"his actions [spoke] louder than his words. He applied for an ordinary life policy; without any quibble, and in response to his application, he received a policy that manifestly was in error." (35 F.2d 571, 574.)

The court, finding that the insured's intent to purchase a standard policy was manifested by his application, held that the papers in the case "on their face [bore] conclusive proof of a mistake that [could] and should be corrected in equity." 35 F.2d 571, 574.

The approach of the Black and Henriksen courts> has likewise been adopted by courts> in other jurisdictions to grant reformation of insurance policies containing erroneously high cash values. (See Home Life Insurance Co. of America v. McCarns (1940), 25 Del. Ch. 220, 16 A.2d 587; Johnson v. Consolidated American Life Insurance Co. (Miss. 1971), 244 So.2d 400; Schmidt v. Prudential Insurance Co. (1940), 235 Wis. 503, 292 N.W. 447; Stamen v. Metropolitan Life Insurance Co. (1956), 41 N.J. Super. 135, 124 A.2d 328.) In Home Life Insurance Co. v. McCarns the insured had applied for and received a "twenty-payment" life insurance policy for $1,000. The policy when issued contained a cash surrender value that had been erroneously inserted in the policy by one of the insurer's clerks. The court stated the rule that in order for a written instrument to be reformed, the parties thereto must have reached a complete mutual understanding with respect to all the essential terms of their bargain. The court then declared:

"[The insured] never expressly bargained for, nor had the right to expect * * * a twenty-payment life insurance policy for $1,000 that in any way differed from the usual form of policies of that nature issued by the [insurer]. Her application was merely for a "twenty-payment life" policy, which, in the absence of some clearly expressed condition, could only mean a policy of the usual type issued by the company; * * *. * * * At the age of the insured when this policy was applied for and issued, its correct cash surrender value * * * would have been $578; and, regardless of whether, prior to that time, she actually knew what that figure should be, that is precisely the kind of policy she bargained for, and what the annual premiums paid for." (Emphasis added.) 25 Del. Ch. 220, 225-26, 16 A.2d 587, 589-90.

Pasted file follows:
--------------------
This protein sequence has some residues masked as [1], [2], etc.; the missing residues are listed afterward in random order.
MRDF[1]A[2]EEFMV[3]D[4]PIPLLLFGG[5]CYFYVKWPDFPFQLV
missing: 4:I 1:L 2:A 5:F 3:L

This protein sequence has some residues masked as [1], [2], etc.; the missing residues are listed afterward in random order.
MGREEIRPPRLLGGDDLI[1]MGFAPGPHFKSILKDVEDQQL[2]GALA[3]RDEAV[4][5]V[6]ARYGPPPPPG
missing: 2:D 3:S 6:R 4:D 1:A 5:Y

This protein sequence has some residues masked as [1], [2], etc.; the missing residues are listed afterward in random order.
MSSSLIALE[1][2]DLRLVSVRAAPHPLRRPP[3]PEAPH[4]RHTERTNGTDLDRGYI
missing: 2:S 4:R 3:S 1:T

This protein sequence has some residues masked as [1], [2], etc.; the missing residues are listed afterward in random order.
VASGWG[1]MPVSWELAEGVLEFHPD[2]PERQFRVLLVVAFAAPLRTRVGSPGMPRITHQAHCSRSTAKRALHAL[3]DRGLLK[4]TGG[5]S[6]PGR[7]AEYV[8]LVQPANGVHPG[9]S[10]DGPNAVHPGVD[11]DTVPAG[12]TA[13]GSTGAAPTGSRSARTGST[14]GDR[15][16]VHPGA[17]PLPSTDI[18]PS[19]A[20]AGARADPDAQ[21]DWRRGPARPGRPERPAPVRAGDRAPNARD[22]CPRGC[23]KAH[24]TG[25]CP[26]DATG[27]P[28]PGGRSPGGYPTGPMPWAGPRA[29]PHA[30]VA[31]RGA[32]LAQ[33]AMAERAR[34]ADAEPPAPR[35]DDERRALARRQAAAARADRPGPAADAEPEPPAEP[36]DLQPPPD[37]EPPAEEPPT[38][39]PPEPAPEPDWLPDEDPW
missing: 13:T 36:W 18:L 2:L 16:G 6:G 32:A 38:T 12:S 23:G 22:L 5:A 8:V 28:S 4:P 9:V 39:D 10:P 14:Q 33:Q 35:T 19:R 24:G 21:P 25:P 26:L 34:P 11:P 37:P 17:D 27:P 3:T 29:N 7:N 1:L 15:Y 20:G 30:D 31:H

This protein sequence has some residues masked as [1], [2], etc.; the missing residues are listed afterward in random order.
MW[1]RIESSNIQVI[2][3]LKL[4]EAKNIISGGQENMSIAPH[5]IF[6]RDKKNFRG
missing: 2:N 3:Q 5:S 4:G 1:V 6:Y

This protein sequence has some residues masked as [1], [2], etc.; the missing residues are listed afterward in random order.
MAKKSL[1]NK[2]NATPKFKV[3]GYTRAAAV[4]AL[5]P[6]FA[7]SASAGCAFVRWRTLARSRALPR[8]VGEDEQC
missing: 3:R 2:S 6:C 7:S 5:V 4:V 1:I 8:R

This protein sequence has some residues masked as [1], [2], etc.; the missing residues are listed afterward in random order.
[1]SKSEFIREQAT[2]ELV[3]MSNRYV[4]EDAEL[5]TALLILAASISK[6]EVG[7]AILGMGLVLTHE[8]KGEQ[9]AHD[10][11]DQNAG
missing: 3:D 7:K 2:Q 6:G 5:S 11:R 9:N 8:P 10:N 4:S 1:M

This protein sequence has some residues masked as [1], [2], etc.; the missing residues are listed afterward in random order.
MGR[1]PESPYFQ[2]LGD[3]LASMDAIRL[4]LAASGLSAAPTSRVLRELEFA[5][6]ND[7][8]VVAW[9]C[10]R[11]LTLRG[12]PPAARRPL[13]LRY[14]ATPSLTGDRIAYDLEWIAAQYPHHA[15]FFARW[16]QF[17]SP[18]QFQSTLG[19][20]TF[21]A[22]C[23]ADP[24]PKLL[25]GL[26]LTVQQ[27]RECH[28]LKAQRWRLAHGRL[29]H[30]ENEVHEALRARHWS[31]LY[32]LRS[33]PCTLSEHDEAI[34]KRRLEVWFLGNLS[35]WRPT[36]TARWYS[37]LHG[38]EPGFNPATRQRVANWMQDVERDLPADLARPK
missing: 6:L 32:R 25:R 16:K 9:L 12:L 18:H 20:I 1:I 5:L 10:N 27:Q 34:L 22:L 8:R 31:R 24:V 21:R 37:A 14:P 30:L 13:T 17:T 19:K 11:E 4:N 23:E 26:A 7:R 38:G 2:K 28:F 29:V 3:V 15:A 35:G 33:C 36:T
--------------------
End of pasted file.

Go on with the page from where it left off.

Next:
• 5 The plaintiff in the instant case argues that since the defendant's agent Holland did not specifically discuss the amount of the monthly annuity with him prior to issuance of the policy, there was no original agreement as to the terms of the annuity as required for reformation. As can be seen from the McCarns opinion, this argument misapprehends the nature and effect of the plaintiff's application for a standard policy. Here, as in McCarns, there was no evidence that the plaintiff bargained for anything other than the standard amount under the defendant's "installment refund annuity." The agreement between the parties, therefore, included the terms actually negotiated for and specified in the plaintiff's application plus those other terms normally included in the type of policy applied for. (See Covington, Reformation of Contracts, at 553; see also Johnson v. Consolidated American Insurance Co.: precise terms of policy were determined when the data shown on the application (face amount of policy, age of insured, amount of premium, and kind of policy) were applied to insurance company's schedules, tables and policy forms.) Thus, the instant policy can be reformed to reflect this agreement despite the plaintiff's assertion that he was not aware of the precise terms of the policy prior to its issuance.

• 6-8 In a related argument the plaintiff contends that no contract was formed between the parties until he received the policy in question and accepted it by remitting his premium payment. He contends, therefore, that the policy as written contained the agreement of the parties and that he intended to purchase the amount of the annuity shown on the face of the policy. This argument, too, ignores the fact of the plaintiff's application for a standard policy and the company's issuance of a policy pursuant to that application. The plaintiff's application constituted an offer or proposal for a contract of insurance. (See 44 C.J.S. Insurance sec. 232(b) (1945); 22 Ill. L. & Prac. Insurance sec. 146 (1956).) When the defendant approved this application and issued its policy, it manifested its intention of accepting the application as made. There was, at that time, a meeting of the minds — an agreement to issue the policy applied for. (See Columbian National Life Insurance Co. v. Black; Johnson v. Consolidated American Life Insurance Co.; Schmidt v. Prudential Insurance Co.) Since the existence of the contract did not depend upon the plaintiff's receipt or acceptance of the policy itself (see Columbian National Life Insurance Co. v. Black) the contract between the parties consisted of the standard terms of the annuity applied for and was not altered by the erroneous amount typed within the policy.